“Cutting Edge” Media Center Offered Access to Premium Technology
Humanities Washington is celebrating our 40th anniversary with 40 Years of Washington Stories. Each week on Spark, we are offering a snapshot from our past, through stories that have helped shape the humanities in our state.
During a time when cutting-edge media equipment was available on a limited basis to researchers and film-makers in Washington, the Humanities Washington Media Center filled a need with digital cameras, video equipment and editing suites. Launched in 1995 in Seattle, the Center made cutting-edge media equipment available to individuals and groups at significantly subsidized rates, thanks to generous support provided by The Paul G. Allen Family Foundation and The Boeing Company.
The Center also supported film festivals and offered media training to the public. Teams from the Northwest Documentary Film Festival, the Irish Film Festival and the Scandinavian Film Festival each utilized equipment at the Center. Visual documentary classes were held in collaboration with the Museum of History & Industry (MOHAI) to acquaint amateur and professional historians with technology as a way to preserve community history. The Center was also used by teams from KCTS-9 and the Seattle International Film Festival.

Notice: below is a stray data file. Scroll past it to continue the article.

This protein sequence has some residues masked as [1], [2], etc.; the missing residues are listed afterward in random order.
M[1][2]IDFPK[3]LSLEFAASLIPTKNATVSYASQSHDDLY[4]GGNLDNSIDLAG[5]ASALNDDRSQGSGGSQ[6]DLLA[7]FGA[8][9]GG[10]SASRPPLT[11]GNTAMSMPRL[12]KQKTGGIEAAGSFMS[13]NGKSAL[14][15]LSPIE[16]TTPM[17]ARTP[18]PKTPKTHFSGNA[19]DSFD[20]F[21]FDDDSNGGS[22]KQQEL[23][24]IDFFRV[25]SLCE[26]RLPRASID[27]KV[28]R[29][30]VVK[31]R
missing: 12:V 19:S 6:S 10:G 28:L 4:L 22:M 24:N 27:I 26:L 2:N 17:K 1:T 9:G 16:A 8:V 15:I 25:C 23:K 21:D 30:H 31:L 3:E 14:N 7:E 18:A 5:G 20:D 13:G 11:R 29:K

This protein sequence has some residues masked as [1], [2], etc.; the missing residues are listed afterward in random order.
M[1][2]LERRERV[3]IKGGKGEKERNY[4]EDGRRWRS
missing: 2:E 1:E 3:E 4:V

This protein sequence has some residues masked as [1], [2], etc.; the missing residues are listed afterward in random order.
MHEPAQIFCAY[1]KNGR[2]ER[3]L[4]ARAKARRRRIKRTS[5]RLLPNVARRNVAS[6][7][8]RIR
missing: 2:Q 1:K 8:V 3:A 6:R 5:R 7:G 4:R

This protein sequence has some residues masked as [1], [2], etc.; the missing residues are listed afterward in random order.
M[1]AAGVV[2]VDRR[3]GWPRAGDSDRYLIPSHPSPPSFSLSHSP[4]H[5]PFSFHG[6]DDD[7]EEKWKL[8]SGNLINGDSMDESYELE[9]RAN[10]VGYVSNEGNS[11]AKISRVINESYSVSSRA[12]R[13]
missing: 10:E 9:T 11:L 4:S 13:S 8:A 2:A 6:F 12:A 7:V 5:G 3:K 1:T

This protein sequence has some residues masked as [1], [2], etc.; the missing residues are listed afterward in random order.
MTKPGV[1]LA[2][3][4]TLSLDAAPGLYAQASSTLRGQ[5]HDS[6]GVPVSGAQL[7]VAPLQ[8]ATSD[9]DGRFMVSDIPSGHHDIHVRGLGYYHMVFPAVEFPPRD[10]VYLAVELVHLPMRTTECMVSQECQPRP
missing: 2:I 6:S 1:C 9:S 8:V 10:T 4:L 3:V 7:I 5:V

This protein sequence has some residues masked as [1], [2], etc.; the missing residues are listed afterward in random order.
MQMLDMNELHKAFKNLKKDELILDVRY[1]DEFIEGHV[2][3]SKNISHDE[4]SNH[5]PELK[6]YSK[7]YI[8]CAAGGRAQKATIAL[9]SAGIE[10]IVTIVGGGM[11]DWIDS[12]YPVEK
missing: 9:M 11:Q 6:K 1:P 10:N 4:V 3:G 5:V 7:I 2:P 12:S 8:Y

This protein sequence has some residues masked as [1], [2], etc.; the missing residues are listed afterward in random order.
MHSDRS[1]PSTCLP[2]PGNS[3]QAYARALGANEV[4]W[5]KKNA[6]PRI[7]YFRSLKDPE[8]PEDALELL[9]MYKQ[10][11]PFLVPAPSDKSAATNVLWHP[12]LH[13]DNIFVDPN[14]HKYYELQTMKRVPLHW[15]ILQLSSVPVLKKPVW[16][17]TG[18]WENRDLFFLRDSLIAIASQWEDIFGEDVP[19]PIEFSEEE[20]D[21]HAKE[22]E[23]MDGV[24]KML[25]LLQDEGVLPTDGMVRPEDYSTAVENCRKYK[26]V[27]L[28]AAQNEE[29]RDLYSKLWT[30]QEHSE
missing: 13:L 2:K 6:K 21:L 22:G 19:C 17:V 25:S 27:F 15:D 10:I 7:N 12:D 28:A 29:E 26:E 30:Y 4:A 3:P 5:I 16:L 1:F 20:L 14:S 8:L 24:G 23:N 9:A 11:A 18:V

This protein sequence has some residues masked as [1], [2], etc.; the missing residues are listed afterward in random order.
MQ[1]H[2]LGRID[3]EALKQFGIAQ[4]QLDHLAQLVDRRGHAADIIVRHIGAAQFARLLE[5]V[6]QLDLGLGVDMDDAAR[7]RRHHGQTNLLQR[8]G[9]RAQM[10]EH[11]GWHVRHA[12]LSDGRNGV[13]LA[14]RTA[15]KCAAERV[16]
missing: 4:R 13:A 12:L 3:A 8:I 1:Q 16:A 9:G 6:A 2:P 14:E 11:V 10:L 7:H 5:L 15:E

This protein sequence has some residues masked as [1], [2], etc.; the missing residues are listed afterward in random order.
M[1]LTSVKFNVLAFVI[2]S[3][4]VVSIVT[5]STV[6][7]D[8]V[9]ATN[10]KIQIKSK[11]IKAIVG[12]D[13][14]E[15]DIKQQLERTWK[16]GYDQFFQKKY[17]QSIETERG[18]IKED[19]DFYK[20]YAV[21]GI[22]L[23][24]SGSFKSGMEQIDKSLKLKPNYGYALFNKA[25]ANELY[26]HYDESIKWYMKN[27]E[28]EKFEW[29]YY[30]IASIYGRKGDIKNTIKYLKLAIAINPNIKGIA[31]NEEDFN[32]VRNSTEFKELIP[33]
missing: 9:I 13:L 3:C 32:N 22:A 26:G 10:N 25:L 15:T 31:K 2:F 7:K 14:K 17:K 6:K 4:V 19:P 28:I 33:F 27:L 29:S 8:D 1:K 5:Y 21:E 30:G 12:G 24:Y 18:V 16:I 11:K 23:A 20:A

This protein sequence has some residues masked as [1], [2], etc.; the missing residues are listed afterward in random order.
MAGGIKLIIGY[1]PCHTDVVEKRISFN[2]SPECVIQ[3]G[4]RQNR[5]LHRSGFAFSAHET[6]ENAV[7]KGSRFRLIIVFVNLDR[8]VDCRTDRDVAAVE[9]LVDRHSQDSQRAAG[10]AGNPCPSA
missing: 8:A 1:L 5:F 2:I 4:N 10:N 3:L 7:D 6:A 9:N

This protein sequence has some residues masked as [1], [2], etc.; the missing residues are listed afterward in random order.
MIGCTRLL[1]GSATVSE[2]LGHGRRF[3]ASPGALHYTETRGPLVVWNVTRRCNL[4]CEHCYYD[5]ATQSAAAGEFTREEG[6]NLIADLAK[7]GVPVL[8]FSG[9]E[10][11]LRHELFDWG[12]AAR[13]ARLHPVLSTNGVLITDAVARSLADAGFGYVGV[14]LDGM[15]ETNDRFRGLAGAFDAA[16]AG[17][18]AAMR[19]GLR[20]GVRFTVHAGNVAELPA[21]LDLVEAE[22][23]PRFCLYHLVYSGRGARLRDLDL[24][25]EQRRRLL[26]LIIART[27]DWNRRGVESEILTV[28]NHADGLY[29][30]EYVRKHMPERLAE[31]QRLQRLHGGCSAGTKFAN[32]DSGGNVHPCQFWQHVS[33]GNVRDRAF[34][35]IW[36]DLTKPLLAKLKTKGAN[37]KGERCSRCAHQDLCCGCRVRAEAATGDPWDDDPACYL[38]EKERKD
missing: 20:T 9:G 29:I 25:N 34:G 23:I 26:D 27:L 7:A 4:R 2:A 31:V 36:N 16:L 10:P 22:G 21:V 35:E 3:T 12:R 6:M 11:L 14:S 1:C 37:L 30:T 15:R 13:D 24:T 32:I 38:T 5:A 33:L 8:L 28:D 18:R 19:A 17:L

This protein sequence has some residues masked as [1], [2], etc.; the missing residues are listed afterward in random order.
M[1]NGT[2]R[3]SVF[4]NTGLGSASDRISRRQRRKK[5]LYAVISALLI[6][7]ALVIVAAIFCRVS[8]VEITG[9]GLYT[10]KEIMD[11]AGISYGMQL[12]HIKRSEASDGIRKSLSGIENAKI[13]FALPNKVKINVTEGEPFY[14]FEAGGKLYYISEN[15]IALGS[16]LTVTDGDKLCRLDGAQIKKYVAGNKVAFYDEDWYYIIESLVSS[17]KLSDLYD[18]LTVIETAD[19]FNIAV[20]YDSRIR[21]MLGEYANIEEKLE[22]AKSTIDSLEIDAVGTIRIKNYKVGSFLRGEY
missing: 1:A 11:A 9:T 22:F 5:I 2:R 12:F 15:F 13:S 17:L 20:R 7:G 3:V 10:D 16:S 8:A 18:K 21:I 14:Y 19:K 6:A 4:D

The Humanities Washington Media Center was a prime destination in the 1990’s for top-quality equipment sought out by community historians and film-makers to support the production and art form of story-telling. Though Humanities Washington no longer operates its own media center, it continues to support conversations and story-telling through programs that include Speakers Bureau, Think & Drink and Prime Time Family Reading.
- Category: 40 Years of Washington Stories
- Tags: Film, Filmmaking, Humanities, King County, Media, Seattle, story-telling, Technology